If photons have no (rest) mass, why would black holes attract light? [duplicate]

I was told that photons have no (rest) mass. However I thought that black holes are called "black" because no light can go escape the gravity force in their vicinity. I somehow think that, if light is just photons, then it should not be affected by gravity. Hence black holes could catch everything but light.

Do I miss something? Is light more than a bunch of photons? Or maybe black holes are not exactly what I think.

• The light thinks it's traveling in a straight line - it's space that's distorted. General Relativity. Jan 9 '15 at 15:58
• Keep in mind that photons do have mass, they just have no 'rest mass' but in relativity mass and energy are unified into a single framework which is refereed to as mass-energy. Jan 9 '15 at 17:03
• @Floris: "The light thinks it's traveling in a straight line - it's space that's distorted. General Relativity". Perhaps you should discuss this with John Rennie and you both should try to arrive at some unambiguous version of the theory. In his answer and comments here he claims curved space(time) is only a mathematical construct, just a trajectory and is not physical. Jan 9 '15 at 20:35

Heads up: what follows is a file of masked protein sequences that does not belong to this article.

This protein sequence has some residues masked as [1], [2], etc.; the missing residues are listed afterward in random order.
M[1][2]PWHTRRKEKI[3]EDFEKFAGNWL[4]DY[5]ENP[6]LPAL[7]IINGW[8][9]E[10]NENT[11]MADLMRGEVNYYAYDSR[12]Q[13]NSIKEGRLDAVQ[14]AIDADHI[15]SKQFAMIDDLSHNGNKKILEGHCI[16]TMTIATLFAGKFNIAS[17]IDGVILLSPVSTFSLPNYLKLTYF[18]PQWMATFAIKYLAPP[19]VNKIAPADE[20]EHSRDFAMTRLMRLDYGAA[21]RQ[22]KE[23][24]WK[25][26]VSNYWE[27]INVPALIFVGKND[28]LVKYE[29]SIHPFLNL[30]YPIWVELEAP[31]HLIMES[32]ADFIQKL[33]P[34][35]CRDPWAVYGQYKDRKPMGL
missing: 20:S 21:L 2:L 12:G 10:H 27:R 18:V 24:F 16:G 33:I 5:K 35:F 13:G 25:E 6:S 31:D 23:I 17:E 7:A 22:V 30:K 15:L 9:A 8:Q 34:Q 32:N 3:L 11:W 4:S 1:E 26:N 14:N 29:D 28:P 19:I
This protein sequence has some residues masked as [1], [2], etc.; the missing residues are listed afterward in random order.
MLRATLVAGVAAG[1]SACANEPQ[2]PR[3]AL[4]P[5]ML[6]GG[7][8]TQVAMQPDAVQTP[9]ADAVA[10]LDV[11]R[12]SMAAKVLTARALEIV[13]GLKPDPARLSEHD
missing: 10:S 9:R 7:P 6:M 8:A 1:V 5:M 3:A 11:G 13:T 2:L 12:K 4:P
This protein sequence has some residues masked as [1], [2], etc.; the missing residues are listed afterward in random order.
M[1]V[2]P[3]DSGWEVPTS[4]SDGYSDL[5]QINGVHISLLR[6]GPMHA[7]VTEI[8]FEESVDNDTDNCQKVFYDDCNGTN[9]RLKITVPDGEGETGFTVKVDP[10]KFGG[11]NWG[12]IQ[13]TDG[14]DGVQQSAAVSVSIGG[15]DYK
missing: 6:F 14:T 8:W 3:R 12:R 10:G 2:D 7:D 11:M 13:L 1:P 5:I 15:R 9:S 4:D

To make sense of why light is also affected by gravity one can argue that general relativity is an "extension" of special relativity, where mass and energy can be thought of being the same thing up to a fixed "exchange rate" given by the speed of light in the vacuum: $E=mc^2$. Photons don't have mass, but they do have energy according to $E = h\nu$, where $\nu$ is the frequency of the observed light. Indeed energy is one of the 10 components of the (symmetric) energy-stress tensor that figures in Einstein's fields equations for the geometry of space-time.
• Call me a pedant but the relation between photon energy and why it falls into a black hole is very remote and I think mentioning the $E=mc^2$ formula can be confusing. I am also quite sensitive about the popular spacetime geodesic vs. the spatial geodesic jumble. It should be stressed that the null or time-like geodesic is an idea of a "dynamical straight line" or "moving with a uniform velocity and direction".
• i think there is no mention of light falling into a black hole in my reply, and therefore $E=mc^2$ cannot possibly be related, as a consequence of what people read in here, to something I haven't mentioned. Feel free to post your answer as well if you feel that some points need clarifications. Jan 9 '15 at 18:11